So my view of this is: if there are no decision points nor escape routes determined for the route segment being flown jusf follow standard strategy. If there are decision points, follow obstacle strategy untill clear of them, then standard.

Kirks gusset
2nd Jan 2010, 18:54
2000 ft clear of the flight planned route or 1000 ft clear en-route to an airfield at which a landing can be made. There is no options, if you need to keep high, use the obstacle strategy, if not std. The winds over high terrain effect the MORA, as does temp, so this is already taken into account when drifting down by the "advanced situational awarness of the crew" There is no rush, this is a drift down to stability, initially setting green dot or min clean plus MCT will buy you time and altitude, unless there is a reason to get down early, like single pack or APU capability, there is plenty of time to revisit the option.

2nd Jan 2010, 19:18
In Canada we have PC12 aircraft, with pasengers, at night, IFR over some very high rocks and hostile real estate, their driftdown will be making the front page any day now, already had a Ceesna 208 fatal crash under these circumstances, the line between stupid and brave is getting a bit fuzzy methinks.!

3rd Jan 2010, 14:44
So my view of this is: if there are no decision points nor escape routes determined for the route segment being flown jusf follow standard strategy. If there are decision points, follow obstacle strategy untill clear of them, then standard.:}

My view is this: if there are no decision points or escape routes determined for the route segment being flown it is completely safe to use obstacle strategy. If there are decision points or routes, obedience to whichever strategy or combination of was used to calculated those routes is vital to stay withing desired goals for all of a) obstacle clearance b) endurance c) oxy levels. Even if it means using Fixed Speed strategy over high terrain which of course is completely safe as long as margins between granite and net ceiling are due. Of course, don't forget the ISA and Anti-Ice.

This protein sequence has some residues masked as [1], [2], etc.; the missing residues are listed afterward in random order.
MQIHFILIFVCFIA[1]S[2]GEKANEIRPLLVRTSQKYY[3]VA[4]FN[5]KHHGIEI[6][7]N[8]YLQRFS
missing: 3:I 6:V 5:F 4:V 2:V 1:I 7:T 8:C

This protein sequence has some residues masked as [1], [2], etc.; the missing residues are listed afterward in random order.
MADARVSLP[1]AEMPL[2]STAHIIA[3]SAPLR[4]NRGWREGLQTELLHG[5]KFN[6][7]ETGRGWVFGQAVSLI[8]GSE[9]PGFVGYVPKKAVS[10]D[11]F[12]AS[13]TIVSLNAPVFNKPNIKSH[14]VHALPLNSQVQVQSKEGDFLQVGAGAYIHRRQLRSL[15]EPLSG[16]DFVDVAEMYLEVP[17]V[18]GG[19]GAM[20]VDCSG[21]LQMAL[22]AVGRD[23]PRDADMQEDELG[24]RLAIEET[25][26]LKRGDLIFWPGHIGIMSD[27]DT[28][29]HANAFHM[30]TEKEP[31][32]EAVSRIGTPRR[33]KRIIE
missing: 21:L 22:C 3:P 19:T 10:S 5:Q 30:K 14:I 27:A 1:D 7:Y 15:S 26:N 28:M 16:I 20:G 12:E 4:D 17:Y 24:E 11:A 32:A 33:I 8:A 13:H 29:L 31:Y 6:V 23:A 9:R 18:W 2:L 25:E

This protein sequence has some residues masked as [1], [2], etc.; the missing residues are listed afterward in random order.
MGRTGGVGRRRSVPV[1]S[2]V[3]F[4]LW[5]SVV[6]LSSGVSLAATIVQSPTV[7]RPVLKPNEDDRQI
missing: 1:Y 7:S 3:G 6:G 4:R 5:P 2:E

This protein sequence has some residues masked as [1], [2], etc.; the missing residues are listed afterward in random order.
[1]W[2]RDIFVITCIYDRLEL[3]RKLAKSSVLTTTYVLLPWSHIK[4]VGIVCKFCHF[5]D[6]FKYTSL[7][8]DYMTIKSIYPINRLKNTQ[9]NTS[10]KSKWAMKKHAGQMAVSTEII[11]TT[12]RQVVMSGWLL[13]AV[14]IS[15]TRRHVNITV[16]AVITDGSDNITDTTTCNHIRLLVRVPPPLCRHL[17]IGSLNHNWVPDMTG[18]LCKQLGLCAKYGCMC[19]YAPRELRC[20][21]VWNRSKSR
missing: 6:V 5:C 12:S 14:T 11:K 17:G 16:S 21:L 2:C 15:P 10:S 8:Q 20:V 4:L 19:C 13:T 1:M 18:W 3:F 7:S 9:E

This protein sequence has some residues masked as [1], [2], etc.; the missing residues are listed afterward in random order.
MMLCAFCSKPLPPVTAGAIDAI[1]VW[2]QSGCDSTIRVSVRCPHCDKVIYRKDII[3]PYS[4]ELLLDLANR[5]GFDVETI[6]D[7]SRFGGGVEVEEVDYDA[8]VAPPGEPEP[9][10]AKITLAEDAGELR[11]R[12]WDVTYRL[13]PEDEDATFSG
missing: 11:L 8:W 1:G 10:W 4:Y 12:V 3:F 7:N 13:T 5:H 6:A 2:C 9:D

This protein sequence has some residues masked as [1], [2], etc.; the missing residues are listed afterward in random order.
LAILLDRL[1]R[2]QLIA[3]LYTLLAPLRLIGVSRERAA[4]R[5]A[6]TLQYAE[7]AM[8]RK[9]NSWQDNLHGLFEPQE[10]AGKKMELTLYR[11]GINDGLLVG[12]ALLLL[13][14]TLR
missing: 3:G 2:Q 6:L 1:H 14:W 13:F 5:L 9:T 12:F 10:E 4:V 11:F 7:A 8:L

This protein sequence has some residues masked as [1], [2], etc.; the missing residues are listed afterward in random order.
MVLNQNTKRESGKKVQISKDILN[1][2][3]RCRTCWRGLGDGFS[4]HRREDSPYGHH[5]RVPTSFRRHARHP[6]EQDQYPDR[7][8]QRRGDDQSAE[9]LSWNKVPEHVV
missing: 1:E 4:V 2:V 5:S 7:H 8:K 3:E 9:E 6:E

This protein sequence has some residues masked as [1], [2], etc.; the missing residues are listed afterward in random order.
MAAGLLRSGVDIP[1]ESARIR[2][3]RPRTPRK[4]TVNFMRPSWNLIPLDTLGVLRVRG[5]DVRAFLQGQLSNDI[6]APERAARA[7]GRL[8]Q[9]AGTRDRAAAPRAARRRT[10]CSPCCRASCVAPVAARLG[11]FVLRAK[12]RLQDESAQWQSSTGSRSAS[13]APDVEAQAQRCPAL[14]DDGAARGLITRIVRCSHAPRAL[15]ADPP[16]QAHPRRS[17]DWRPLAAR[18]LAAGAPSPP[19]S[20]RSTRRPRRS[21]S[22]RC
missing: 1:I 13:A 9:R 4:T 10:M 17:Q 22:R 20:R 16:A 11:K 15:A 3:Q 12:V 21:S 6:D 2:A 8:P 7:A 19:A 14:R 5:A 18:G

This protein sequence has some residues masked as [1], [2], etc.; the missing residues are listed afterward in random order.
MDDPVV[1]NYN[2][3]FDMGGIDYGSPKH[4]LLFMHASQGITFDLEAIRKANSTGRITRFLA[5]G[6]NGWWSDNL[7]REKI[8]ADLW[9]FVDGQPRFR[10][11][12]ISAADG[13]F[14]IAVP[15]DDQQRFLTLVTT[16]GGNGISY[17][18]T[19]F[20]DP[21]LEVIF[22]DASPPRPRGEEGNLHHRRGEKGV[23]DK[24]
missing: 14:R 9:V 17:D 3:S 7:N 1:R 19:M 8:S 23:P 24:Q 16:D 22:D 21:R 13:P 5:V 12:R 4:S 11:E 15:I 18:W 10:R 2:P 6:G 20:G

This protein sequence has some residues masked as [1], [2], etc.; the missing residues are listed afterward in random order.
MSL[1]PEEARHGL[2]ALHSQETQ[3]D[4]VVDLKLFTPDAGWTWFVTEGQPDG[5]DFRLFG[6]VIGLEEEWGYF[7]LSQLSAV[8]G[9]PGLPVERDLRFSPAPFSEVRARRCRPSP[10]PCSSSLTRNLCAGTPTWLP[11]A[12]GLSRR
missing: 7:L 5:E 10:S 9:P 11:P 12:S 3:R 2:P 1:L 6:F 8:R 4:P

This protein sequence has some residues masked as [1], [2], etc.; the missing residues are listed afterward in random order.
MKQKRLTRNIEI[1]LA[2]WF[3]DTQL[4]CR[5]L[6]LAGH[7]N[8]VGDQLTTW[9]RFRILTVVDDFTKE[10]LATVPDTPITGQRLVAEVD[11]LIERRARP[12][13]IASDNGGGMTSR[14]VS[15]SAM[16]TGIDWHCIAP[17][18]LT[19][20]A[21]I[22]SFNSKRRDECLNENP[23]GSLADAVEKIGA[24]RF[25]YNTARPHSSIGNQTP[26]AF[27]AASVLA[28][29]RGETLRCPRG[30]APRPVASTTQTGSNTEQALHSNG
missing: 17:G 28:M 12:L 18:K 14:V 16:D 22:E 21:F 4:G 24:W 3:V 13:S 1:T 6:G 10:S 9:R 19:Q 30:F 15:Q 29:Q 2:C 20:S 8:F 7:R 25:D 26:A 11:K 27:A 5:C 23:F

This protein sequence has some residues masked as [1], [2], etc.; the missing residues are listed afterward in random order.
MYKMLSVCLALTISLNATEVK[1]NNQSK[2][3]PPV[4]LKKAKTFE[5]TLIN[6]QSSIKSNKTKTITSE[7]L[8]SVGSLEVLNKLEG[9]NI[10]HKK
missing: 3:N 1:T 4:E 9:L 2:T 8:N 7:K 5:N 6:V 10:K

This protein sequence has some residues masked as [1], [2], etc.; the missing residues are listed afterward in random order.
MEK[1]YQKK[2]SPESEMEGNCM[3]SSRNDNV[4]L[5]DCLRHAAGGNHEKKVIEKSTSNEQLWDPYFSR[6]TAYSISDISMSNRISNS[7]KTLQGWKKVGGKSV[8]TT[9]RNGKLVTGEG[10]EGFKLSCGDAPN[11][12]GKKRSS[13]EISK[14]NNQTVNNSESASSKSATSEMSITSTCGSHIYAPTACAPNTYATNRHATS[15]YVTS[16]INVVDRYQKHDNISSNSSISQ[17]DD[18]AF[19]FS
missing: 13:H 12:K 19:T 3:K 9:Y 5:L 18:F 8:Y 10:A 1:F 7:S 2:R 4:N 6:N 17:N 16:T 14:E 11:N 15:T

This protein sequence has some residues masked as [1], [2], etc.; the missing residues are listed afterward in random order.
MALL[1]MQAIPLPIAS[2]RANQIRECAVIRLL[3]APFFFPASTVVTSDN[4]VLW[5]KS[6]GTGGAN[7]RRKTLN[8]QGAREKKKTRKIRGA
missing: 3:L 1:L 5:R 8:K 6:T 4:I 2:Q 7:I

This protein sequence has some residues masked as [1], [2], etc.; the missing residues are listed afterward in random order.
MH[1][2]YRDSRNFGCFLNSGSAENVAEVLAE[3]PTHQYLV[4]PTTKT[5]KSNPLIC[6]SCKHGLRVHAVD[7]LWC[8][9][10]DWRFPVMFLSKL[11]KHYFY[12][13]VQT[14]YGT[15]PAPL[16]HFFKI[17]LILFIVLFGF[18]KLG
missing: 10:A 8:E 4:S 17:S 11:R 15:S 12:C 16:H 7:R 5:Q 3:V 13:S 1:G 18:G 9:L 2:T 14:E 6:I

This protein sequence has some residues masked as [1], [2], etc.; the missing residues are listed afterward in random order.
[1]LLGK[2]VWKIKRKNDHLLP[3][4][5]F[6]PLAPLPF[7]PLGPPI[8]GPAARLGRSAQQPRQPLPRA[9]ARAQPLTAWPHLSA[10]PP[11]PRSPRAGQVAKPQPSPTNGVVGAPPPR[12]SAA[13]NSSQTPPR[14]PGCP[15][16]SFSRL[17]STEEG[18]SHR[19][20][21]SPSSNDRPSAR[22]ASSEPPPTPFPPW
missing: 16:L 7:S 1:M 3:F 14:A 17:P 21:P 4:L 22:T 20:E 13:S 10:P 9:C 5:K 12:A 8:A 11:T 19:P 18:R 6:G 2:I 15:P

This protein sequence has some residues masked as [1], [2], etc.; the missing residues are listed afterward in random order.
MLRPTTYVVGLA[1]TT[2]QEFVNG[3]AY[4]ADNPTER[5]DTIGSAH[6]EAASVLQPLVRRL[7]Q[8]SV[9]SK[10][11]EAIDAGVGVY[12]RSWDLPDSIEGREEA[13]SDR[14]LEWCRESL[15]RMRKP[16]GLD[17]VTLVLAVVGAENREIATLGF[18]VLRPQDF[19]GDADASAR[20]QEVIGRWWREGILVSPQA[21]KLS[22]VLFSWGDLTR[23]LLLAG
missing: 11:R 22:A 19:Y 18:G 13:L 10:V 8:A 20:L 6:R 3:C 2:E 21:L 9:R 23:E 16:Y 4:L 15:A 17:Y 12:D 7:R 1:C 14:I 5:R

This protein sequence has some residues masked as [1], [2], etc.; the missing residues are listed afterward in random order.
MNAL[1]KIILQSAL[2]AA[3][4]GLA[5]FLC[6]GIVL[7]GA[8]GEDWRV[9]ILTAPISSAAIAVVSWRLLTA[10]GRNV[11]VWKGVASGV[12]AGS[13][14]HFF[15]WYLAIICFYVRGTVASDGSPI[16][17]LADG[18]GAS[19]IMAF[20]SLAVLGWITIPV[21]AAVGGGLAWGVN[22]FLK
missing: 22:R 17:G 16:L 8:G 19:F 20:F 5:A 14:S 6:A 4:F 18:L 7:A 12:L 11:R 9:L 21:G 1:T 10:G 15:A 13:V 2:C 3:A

FD (the un-real)

3rd Jan 2010, 19:43
Even easier:

-No MEAs above EO MAX FL: standard strategy

-MEAs above it: obstacle strategy plus decision: go, turn back or escape route

Bruce Waddington
4th Jan 2010, 02:56

Even easier yet,

Always start with the 'obstacle' strategy. Once the heart has calmed and the Drills, ECAM, and /or checklists are complete evaluate your situation and adjust the descent profile as required.

best regards,

Bruce Waddington

4th Jan 2010, 08:43
I agree.

The "heart rate overspeed.... reduce" is one of the first procedure lines to carry out, along with "wait, don't touch anything yet!"

Anyway, we should be familiar the MEAs below us during flight dispatch. I do in every flight. And now, in glass cockpits we have those MORAs and EGPWS terrain display.

In a flight from London to Antalya (Turkey) most of the flight I would do standard strategy without hesitation. But over Turkey, I would do obstacle without hesitating either.


4th Jan 2010, 10:50
Hello, Boroda! for your case you may use standart strategy without any doubt.
1.So the MORA already includes 2000' clearance + another 2000' over the MORA. So you will have 4000' over the highest mountain peak, even if you have instrument error due to the strong wind the clearance is well.
2. from another hand the standart strategy (as it have been said by you) decreases the time spend in the air with one engine operative.
3. drifting down from FL350 to FL220 will cover 100nm, I guess that is rather good to reach lower MORA.
P.S.: don't forget about another strategies as you fly over post soviet region.
con respecto!